Keeping It Clean: Water Purification as an Amenity

By Lipshultz, Alfred J. | Journal of Property Management, May-June 1991 | Go to article overview

Keeping It Clean: Water Purification as an Amenity


Lipshultz, Alfred J., Journal of Property Management


It was only a few years ago that installing water purification systems in new construction was viewed as an admission of guilt. "It's like announcing that this area has bad water!," developers protested.

That line of thinking no longer holds water, due to the overwhelming evidence of the contaminants in water supplies around the country. In addition to health risks, impurities in the water supply are the invisible culprits responsible for the corrosion of plumbing lines and fixtures.

Builders and property owners who want to be one step ahead of the competition are installing purifiers during construction and promoting them as an amenity. Like central air conditioning, garbage disposals, and microwave ovens before them, water purifiers have crossed the threshold from luxury to necessity.

According to the Water Quality Association, a trade organization representing manufacturers of water purifiers, sales skyrocketed 35 percent per year in 1987 and 1988. Almost 2 million water purifiers were sold in 1988 alone, and 1989 also proved to be a banner year. Close to 15 million households and more than 250,000 commercial, institutional, and industrial customers nationwide now have water purifiers.

In several states, including Connecticut, Rhode Island, California, and Michigan, banks require water quality inspections for mortgage applications, in addition to termite and,roof inspections, where municipal water is unavailable.

While most municipal water systems are checked regularly to see that the water meets federal and state standards, minimum standards do not put to rest the concerns of an increasingly health-conscious population who realize how many toxic chemicals are released into the environment every day.

Source of concern

The concern over our drinking water stems from the realities of life in an industrialized society. Tap water can contain any of nearly 1,000 different contaminants, including heavy metals, petroleum products, pesticides, fertilizers, bacteria, and radioactivity.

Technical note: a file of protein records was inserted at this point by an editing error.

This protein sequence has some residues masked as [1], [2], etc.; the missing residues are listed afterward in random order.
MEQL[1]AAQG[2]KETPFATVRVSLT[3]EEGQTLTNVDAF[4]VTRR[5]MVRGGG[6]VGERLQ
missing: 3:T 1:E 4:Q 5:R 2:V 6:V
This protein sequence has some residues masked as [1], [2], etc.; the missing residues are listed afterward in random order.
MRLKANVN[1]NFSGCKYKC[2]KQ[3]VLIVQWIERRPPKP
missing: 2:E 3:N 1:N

Even water that is pure when it leaves the plant may be contaminated by the time it comes out the tap. Small breaks in underground waterlines can allow pesticides, fertilizers, or contamination from septic tanks to seep in. In older construction, lead-based solder in plumbing pipes can dissolve in the water. People who get their water from private wells have even more to worry about.

Water that is safe to drink goes far beyond smelling good, tasting good, or looking good, as many toxic chemicals and pollutants are odorless, tasteless, and colorless. The technology exists for municipalities to provide better drinking water, but the economics do not warrant using pure drinking water to wash cars, water lawns, and flush toilets. Even the chlorine municipalities add to water to kill organisms can react with other chemicals to produce cancer-causing substances.

Only by using an effective point-of-use water purifier can we be sure that the water from our tap is safe to drink.

Purifiers

Before selecting a system for a residential complex, it is best to have the water tested to determine which harmful chemicals and organisms are present. Tests are conducted by local health agencies as well as EPA-certified private labs, and range in price from about $25 to about $100 for a standard test for the most common- contaminants in the area.

A variety of water purifiers are available for residential and office use. There are systems for point-of-entry or point-of-use installation. Point-of-entry systems treat all water in the house, hot and cold, including bathtubs, toilets, washing machines, and dishwashers. Point-of-use purifiers treat water before it runs out of the tap and are installed primarily in kitchens and for other sources of drinking water.

Although the public is less familiar with brands of purifiers than they are with other appliances, the basic considerations that go into purchasing any appliance certainly apply. …

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